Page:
Gravitational readings from NASA’s Juno spacecraft suggest Jupiter collided with a still-forming planet in our early solar system.
Jupiter’s core may still be reeling from the collision with the protoplanet – about 10 times the size of Earth – around 4.5 billion years ago.
Andrea Isella, Rice University astronomer, said: "The impactor would be like a bullet that goes through the atmosphere and hits the core head-on.
"Before impact, you have a very dense core, surrounded by atmosphere. The head-on impact spreads things out, diluting the core."
Leading theories say Jupiter began as a dense, rocky or icy planet that later gathered gas and dust. Previous research suggests Jupiter’s current structure, meanwhile, is formed of a diluted core and heavy elements distributed within a region extending to nearly half of Jupiter’s radius.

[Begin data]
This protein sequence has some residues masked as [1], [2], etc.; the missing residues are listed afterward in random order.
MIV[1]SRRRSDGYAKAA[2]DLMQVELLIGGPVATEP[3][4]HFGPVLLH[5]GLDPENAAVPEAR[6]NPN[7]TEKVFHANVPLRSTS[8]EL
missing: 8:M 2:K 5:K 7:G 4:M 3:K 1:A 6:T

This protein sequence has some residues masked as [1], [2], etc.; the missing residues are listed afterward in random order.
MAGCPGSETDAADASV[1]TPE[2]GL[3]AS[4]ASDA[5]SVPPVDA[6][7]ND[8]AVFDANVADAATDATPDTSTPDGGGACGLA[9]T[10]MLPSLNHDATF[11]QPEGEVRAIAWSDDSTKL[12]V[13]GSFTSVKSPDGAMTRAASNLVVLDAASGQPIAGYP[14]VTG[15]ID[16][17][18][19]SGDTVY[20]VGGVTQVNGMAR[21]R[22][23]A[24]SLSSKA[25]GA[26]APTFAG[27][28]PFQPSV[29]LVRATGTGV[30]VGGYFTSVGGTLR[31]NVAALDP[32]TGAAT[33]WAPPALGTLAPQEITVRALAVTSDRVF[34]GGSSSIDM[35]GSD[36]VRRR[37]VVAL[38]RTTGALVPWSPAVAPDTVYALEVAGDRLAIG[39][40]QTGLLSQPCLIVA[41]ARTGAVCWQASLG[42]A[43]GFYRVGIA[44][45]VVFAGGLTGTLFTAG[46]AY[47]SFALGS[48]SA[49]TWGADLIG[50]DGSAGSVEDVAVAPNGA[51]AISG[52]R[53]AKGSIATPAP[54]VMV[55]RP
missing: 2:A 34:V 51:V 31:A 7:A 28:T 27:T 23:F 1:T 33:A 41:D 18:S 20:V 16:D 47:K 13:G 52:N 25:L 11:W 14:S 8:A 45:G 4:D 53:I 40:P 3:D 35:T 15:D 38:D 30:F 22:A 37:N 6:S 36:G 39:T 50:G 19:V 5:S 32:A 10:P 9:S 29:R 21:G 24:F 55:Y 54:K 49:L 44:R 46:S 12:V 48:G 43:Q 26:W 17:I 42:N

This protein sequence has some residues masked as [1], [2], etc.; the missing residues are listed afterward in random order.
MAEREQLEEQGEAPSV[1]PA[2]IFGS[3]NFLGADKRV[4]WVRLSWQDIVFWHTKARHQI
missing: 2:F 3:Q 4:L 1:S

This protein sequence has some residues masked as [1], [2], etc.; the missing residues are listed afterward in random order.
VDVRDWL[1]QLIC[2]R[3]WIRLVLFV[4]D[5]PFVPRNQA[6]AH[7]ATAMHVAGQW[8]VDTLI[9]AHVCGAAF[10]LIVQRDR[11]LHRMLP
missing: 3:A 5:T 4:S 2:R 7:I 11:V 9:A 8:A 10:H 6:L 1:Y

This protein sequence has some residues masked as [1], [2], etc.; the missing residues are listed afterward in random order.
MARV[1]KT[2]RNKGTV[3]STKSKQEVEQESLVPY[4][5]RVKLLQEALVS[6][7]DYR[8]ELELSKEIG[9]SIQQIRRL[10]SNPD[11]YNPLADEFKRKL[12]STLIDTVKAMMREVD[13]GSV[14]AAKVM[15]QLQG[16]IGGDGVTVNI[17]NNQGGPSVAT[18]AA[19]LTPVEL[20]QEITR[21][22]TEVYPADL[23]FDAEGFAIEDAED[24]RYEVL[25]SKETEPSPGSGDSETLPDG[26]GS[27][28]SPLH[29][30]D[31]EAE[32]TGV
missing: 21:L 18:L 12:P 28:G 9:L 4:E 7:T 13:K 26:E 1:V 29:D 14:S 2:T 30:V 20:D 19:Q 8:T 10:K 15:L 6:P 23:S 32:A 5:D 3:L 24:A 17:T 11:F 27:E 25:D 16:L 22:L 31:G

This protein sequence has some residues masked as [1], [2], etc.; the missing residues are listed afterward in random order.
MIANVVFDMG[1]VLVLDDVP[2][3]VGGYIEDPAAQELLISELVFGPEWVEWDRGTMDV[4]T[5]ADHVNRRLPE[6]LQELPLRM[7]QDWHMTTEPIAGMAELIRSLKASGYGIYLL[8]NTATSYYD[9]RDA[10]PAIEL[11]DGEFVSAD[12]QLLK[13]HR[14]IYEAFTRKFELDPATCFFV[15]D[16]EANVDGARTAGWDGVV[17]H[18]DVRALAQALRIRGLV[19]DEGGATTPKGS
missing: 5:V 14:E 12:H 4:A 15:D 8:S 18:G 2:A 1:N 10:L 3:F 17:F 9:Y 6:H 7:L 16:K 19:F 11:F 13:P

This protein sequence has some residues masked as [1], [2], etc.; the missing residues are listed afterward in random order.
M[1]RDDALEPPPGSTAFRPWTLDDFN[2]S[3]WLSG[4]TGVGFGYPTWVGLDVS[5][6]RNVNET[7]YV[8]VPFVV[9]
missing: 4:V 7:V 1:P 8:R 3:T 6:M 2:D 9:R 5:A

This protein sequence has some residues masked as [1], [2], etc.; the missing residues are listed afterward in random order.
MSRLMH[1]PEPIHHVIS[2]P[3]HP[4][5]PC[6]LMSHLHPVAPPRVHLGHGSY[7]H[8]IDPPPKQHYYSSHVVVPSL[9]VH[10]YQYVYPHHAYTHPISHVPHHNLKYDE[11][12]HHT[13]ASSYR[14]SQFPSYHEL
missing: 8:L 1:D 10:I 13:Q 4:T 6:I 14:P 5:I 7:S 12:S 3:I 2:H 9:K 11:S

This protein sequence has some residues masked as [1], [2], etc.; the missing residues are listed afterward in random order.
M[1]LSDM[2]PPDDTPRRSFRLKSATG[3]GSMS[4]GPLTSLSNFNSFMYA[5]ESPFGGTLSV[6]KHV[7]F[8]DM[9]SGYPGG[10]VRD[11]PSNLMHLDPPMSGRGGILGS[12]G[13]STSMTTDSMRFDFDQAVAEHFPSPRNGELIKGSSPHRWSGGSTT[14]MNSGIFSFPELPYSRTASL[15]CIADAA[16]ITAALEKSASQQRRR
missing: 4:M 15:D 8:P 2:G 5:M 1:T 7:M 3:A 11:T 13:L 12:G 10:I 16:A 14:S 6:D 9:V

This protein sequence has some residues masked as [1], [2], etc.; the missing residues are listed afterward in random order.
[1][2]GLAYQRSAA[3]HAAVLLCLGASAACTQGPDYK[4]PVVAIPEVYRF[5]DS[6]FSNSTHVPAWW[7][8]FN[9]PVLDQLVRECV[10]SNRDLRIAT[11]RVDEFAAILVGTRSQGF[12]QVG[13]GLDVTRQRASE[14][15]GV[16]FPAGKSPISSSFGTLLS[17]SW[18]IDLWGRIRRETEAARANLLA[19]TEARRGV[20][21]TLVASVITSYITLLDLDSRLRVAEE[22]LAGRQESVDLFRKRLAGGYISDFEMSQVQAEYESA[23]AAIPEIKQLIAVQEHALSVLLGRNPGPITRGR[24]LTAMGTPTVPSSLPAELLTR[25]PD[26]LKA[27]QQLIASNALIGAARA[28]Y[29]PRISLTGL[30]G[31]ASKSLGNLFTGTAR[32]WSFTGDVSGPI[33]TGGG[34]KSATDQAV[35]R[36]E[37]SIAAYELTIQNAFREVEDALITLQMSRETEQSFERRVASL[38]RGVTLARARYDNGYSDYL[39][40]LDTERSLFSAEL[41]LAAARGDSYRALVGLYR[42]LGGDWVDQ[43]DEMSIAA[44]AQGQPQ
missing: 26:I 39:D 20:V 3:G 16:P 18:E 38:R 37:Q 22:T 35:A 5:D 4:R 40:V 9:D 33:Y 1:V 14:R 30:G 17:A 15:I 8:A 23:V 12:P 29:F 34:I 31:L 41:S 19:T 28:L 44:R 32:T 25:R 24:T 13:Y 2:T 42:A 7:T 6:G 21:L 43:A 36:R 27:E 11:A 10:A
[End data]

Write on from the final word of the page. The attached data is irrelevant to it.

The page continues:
According to researchers, the only scenario that supports Juno's measurements is a head-on impact, causing its core to mix its contents with less dense layers above.
Calculations also suggest that it will take many more billions of years for the heavy material to settle down back into a dense core.
The Juno spacecraft, which launched in 2011, was designed to help scientists better understand Jupiter's origin and evolution. Juno has provided a determination of Jupiter’s gravitational field,which has been used to obtain information about the planet’s composition and internal structure.
Astronomers from Rice University and China’s Sun Yat-sen University studied the readings and published their findings in Nature.